The Art of Kingship: Edward I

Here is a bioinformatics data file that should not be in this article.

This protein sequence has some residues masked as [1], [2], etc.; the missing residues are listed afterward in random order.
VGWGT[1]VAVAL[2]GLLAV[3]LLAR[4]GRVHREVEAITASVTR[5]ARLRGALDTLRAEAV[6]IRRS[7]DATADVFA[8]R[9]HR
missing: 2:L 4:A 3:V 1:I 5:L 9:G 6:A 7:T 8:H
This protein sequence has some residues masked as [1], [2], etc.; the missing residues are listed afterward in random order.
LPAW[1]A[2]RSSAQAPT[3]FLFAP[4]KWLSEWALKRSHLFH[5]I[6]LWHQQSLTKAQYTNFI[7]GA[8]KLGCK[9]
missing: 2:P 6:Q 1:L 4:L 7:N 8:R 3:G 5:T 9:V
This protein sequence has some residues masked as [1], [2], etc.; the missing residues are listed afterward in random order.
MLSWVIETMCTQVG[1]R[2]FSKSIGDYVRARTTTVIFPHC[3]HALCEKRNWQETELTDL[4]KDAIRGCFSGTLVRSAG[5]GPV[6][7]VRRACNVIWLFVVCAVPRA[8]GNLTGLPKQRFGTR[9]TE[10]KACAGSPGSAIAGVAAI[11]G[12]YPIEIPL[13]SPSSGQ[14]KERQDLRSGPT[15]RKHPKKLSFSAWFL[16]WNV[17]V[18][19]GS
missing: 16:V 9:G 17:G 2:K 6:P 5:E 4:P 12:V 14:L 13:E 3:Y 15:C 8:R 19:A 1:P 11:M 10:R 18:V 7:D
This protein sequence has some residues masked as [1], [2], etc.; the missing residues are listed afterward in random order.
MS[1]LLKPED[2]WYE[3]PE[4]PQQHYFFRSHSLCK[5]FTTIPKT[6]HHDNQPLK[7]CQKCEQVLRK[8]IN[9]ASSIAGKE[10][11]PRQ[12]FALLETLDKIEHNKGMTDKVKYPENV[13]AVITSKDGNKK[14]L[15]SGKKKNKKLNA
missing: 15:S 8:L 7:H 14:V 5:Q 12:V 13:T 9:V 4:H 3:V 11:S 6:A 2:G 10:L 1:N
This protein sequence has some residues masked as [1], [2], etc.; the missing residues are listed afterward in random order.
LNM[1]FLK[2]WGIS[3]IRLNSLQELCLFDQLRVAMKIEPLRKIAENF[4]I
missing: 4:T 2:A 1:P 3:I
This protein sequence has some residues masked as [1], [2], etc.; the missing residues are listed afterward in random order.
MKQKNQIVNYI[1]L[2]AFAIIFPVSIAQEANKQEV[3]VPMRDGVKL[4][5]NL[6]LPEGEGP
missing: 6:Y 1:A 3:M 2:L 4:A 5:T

In the most critical year of Edward I's reign, 1297, one William of Gloucester went to a London tavern and declared, no doubt drunkenly, that the King's head should be impaled on a pike and set on the Tower alongside that of Prince Llywelyn of Wales. William was so badly beaten up by a group of Londoners for saying this that he died of his injuries. Opinions about Edward I were strongly divided, and have remained divided ever since. Some historians have seen him as a great constitutional ruler, others as an autocrat barely kept in check. The English Justinian has been seen as a man given to wilful abuse of legal process. The 'flower of chivalry' has been condemned for such essentially unchivalrous actions as imprisoning Scottish ladies in cages hung on the walls of Berwick and Roxburgh castles.

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